Crazy Smart or Crazy Stupid?
I’ve mentioned before that I’m writing an on-line American Government text, so my students have a free textbook [insert obligatory rant against the textbook “market” here]. I may or may not have mentioned that I’m finding it a real grind, and am not very satisfied with my efforts so far. And lurking in the back of my head all along has been the understanding that all the information I want the students to have is already out there on the internet, but just not organized in a single location in a useful way, where useful means “textbooky or something like.”
So here’s my wild-ass idea: Why not just give students a set of questions for each class period and tell them to go find the answers on their own?
I’ve thought about just putting up a set of links to various sources, but for most things I want them to learn there’s no single source for, say, the presidency, that will cover it all; and assigning links to 6 different webpages to read about the presidency is likely to confuse them about just what information I’m expecting them to notice and remember. Textbooks at least have the value of collecting information in one place.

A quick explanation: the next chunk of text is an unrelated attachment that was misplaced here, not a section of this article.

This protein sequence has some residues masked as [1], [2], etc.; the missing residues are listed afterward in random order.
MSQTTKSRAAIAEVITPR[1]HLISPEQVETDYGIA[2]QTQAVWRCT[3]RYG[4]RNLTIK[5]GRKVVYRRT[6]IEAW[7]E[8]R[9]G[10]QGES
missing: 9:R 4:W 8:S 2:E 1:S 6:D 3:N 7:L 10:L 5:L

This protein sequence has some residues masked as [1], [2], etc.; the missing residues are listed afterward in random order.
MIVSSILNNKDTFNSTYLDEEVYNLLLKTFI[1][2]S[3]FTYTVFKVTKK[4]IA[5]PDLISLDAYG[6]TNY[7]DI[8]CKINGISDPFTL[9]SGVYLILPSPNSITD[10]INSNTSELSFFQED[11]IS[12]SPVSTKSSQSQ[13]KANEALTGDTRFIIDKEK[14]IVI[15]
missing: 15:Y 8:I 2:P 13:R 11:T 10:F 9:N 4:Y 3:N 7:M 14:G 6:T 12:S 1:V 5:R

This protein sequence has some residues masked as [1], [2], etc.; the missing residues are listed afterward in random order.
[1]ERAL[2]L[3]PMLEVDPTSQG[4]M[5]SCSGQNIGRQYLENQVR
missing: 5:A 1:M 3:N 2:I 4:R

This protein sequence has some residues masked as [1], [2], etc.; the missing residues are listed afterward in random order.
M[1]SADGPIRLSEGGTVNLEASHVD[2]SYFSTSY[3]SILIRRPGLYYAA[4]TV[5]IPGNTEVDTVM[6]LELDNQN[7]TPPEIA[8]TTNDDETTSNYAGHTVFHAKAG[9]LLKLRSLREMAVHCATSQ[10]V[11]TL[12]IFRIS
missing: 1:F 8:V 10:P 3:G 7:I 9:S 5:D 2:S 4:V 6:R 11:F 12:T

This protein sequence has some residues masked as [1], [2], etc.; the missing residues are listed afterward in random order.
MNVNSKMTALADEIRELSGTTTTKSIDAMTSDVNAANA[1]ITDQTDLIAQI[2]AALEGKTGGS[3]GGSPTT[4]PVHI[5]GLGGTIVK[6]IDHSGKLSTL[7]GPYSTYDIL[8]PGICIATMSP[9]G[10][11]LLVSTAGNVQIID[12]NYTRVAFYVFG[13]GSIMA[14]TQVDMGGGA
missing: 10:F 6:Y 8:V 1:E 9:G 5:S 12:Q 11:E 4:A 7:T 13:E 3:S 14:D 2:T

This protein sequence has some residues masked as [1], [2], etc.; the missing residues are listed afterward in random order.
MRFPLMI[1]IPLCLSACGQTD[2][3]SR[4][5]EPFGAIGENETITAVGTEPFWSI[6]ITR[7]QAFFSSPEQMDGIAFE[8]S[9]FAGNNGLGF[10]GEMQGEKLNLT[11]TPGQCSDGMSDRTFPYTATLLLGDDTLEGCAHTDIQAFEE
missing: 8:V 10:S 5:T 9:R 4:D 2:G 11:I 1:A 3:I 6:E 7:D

But reading a textbook chapter before the class where your instructor lectures on it seems slavishly unintellectual. It’s not really like having them read an essay critiquing globalization and having them discuss it in class. “Discussions” of the committee system in Congress are not edge-of-your-seat moments. But also, being told “find the information here” is less intellectual–less of a learning experience, than actually searching out information.
The textbook could still be put up on-line. It’s going to contain, in addition to facts, readings suitable for discussion. But rather than assigning “Chapter 9 for Thursday,” perhaps I should just assign “Question set 9 for Thursday.” Don’t even mention the chapter–it’s there if they want to use it, but if they find the information elsewhere, that’s ok. And maybe not all the questions are covered in the on-line text.
The single most notable problem in my American Government class is the number of students who seem to think that to pass they don’t need to read (so far as I can tell) or take notes, but just show up and stare into space, half-listening to me give them a set of boring facts. In a nutshell, they’re not taking any responsibility for learning, but expecting me to spoon-feed them something.
Maybe tasking them with the problems, instead of the answers, is what I ought to be doing?
[Image Credit: Peter Fonda’s American Flag Patch, from Wikimedia Commons]
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